Christmas at Bullerby and other Swedish Children’s Stories

bullerbyMy family have always celebrated Christmas the Swedish way, on Christmas Eve, because  my Grandma on one side of the family was Swedish. One of my favourite books as a child was Astrid Lindgren’s beautifully illustrated Christmas at Bullerby. It was first published in Britain in 1964.      Continue reading

Book Review: City of the Beasts by Isabel Allende

Book - City of the BeastsThis is an unusual book – magical yet almost believable, mythical yet real. It is the story of a boy (Alex) and his eccentric grandmother (Kate) travelling deep into the mysterious Amazon rainforest, further and further from civilisation, in search of ‘The Beast’, a strange and ancient creature which may or may not exist. I had read other works by Allende, and enjoyed them. This is different – a kind of modern fable aimed at younger readers.    Continue reading

Lit Fest Highlights of 2016

beowulf storytelling

Telling the tale of Beowulf

This has been an incredible year for literary festivals and events. There are many moments that stand out, from the simple pleasure of sitting in a warm room listening to someone read a good story, to the buzz of meeting new people, seeing new places and trying new things. Highlights must include my first ever visit to the Hay Festival, and hearing well known writers such as Tracy Chevalier, Sebastian Faulks and Simon Armitage discuss their work. But there are three festivals that really stand out for me, as I look back over a year of literary events….     Continue reading

Time Travel with a Twist – A Book Review

Jodi Taylor bookJust One Damned Thing After Another by Jodie Taylor gives you time travel with a twist. It’s got all the best elements of Doctor Who and Harry Potter rolled into one and, better yet (for historians like myself), it’s full of genuine, historical research, alongside plenty of humour. Madeleine Maxwell (Max) finds herself a job at St Mary’s, a crumbling old house full of intriguing characters, explosions and surprises. She becomes a trainee historian, learning the ropes, until one day she gets to actually travel back in time. And then the excitement really begins…    Continue reading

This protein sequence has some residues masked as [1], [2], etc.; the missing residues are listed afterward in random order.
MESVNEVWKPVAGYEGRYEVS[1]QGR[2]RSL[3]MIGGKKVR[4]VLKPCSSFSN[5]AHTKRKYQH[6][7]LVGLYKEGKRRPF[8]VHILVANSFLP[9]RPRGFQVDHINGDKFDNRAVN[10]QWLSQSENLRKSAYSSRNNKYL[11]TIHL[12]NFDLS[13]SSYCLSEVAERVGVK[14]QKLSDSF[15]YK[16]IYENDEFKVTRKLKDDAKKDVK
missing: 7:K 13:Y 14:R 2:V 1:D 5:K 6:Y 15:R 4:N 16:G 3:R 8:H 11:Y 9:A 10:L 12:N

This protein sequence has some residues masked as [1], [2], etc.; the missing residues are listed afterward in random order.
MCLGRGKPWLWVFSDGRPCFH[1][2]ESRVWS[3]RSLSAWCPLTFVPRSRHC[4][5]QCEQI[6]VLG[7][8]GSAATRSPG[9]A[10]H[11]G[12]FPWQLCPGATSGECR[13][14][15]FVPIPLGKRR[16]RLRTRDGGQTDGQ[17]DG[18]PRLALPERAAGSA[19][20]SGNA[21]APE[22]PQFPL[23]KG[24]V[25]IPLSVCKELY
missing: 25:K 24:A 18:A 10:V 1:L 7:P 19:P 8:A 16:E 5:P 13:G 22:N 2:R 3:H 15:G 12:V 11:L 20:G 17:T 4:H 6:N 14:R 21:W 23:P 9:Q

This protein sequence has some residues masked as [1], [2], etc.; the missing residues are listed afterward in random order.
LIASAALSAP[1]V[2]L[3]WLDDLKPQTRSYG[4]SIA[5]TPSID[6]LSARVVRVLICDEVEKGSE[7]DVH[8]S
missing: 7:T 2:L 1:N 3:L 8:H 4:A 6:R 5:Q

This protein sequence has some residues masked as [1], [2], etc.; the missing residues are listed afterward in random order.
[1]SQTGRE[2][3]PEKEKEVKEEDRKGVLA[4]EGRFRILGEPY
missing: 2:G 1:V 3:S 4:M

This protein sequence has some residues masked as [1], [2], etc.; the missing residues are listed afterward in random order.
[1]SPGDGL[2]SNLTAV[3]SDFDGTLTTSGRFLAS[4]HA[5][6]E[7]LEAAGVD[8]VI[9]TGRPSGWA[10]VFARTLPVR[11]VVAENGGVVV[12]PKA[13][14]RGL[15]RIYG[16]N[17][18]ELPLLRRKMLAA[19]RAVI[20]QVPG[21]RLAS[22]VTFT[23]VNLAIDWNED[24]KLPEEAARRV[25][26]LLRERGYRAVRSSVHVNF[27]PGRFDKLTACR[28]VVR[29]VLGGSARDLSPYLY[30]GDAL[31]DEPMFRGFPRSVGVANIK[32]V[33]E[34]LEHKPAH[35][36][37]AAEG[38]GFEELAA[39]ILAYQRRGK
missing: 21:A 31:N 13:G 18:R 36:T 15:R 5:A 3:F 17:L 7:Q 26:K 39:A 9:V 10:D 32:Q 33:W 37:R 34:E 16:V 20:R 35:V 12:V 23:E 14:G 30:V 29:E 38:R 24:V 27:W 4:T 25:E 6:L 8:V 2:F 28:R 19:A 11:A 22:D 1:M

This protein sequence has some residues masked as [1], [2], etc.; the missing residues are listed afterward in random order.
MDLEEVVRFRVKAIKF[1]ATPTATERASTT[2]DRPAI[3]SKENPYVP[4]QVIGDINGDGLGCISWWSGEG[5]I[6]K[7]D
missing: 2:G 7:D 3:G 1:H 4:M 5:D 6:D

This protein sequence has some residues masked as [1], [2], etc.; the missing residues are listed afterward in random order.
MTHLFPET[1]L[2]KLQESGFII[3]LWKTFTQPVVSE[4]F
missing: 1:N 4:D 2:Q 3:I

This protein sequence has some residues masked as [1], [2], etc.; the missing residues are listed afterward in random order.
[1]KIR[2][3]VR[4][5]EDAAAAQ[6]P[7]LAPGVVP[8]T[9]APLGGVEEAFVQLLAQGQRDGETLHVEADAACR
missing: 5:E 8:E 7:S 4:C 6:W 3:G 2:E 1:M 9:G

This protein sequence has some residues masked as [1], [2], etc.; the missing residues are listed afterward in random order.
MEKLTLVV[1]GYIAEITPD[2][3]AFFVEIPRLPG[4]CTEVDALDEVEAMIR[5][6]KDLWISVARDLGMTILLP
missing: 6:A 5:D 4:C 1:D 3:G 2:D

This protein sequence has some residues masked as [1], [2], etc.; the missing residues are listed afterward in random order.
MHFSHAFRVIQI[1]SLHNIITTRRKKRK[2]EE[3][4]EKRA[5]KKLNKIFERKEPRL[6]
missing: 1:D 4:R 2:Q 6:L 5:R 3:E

Collective: Eight Poets and Eight New Poetry Collections

Poet Tracy Rhys

Tracy Rhys

What’s the collective noun for poets? Perhaps ‘a plethora of poets’, or ‘a stanza of poets’? My own favourite is ‘a pub-full of poets’ (they tend to gather in pubs). Whatever the word, we had eight of them reading their work at this new event, entitled ‘Collective’, organised by Christina Thatcher (whose own debut collection will be published in 2017). It was not held in a pub, for once, but in the retro café / bar Little Man Coffee Company, on a night so foggy that Sherlock Holmes would have felt very much at home…    Continue reading

Pre-Raphaelite Women: Poetry in Response to Art

La Ghirlandata by Rossetti

La Ghirlandata by Rossetti

I have always been attracted to the work of the Pre-Raphaelites, and intrigued by the lives of the women who modelled for their paintings. Muse by Dawn Marie Kresan is a collection which focuses on these women, particularly on Elizabeth Siddall, who was actually a poet and artist in her own right. Bethany Rivers’ pamphlet Off the wall also takes much of its inspiration from artwork, and contains some poems on similar themes to those explored in Kresan’s book.   Continue reading

Books, Wine, Coffee and Events: An Interview with Publisher Hazel Cushion

Hazel CushionHazel Cushion launched Accent Press from her spare bedroom in 2003. It has since become an award-winning independent publisher, publishing a wide range of fiction and non-fiction. This year saw the launch of two additional businesses – Octavo (a self-publishing company which assists authors who want to go it alone) and Octavo’s (a bookshop, café, wine bar and event venue in Cardiff Bay). I met up with Hazel in the bookshop, to find out more about these new ventures.    Continue reading